One ETF that has been showing relative strength to the broad market is an international ETF called the iShares Xinhua China 25 (FXI). For those of you who are not familiar with it, FXI mirrors the price of mainland China’s Xinhua 25 Index, their equivalent of our large-cap Dow 30 Index. Note that all the companies in the index are mainland Chinese shares, not those of Hong Kong or Taiwanese companies. Although the S&P and Nasdaq both remain below their seven-week downtrend lines, notice how FXI has already broken out above its equivalent downtrend line:
Unlike the S&P and Nasdaq, FXI is also sitting above its 200-day moving average, which is one less obstacle to overcome on any further rally attempt. If the major indices in the U.S. markets begin to break out above their downtrend lines, you can expect FXI to outperform those indice on the way up. However, FXI is also likely to lose a lower percentage if the U.S. markets head back down to their prior “swing lows.” It may be a bit aggressive to take a position in FXI without confirmation from the U.S. markets, but we definitely recommend putting FXI on your shopping list as an ETF to buy when/if the S&P and Nasdaq break out above their downtrend lines.
Because of the market’s mixed signals and the close proximity of the major indices to their downtrend lines, an extra ounce of caution is required over the next several days. Our near-term bias has also shifted to neutral, so you essentially have two options that make sense — remain on the sidelines, fully invested in cash and ready to strike when the moment is right, or position yourself on both sides of the market. The latter scenario reduces your overall risk by hedging your bets, but also requires the ability and willingness to quickly cut losing positions on the wrong side of the market after stocks establish their next major direction.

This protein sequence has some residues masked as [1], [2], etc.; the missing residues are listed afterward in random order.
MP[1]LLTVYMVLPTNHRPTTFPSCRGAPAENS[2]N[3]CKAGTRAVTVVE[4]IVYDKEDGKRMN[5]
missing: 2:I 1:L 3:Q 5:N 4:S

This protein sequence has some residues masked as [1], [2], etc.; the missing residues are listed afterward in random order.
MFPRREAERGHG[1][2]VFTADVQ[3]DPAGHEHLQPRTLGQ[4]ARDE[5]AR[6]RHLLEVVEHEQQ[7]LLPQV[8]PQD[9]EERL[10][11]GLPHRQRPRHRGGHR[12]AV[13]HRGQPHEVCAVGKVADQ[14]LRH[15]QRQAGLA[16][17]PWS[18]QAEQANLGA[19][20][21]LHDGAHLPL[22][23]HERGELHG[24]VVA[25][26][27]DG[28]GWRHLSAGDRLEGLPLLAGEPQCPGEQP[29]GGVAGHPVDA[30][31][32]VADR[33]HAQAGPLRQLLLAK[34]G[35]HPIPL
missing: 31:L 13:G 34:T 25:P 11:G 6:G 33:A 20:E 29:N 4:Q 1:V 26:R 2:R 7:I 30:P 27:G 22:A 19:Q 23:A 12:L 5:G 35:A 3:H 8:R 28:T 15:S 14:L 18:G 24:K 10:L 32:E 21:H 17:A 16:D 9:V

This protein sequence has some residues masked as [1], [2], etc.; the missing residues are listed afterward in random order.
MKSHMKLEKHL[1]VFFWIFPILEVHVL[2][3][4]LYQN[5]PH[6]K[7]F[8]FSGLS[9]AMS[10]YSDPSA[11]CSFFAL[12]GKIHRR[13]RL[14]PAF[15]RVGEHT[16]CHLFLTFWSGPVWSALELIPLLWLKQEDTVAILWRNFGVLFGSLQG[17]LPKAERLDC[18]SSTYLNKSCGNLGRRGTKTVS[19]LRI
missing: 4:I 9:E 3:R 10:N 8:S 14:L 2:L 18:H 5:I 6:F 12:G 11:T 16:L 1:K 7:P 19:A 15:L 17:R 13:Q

There are no new setups for today, as we currently have three open positions.
Daily Performance Report:
Below is an overview of all open positions, as well as a performance report on all positions that were closed only since the previous day’s newsletter. Net P/L figures are based on the $50,000 Wagner Daily model account size. Changes to open positions since the previous report are listed in red text below:
Open positions (coming into today):
TTH long (700 shares from June 15 entry) –
bought 29.09, stop 28.11, target new high (will trail stop), unrealized points = + 0.14, unrealized P/L = + $98
GLD long (250 shares from June 21 entry) –
bought 58.61, stop 55.60, target 63.40, unrealized points = (0.62), unrealized P/L = ($155)
IYT short (300 shares from June 22 entry) –
sold short 84.78, stop 87.13, target 76.45, unrealized points = (1.17), unrealized P/L = ($351)
Closed positions (since last report):
Current equity exposure ($100,000 max. buying power):
No changes to the open positions.
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Click here to view MTG’s past performance results (updated monthly).
Edited by Deron Wagner,
MTG Founder and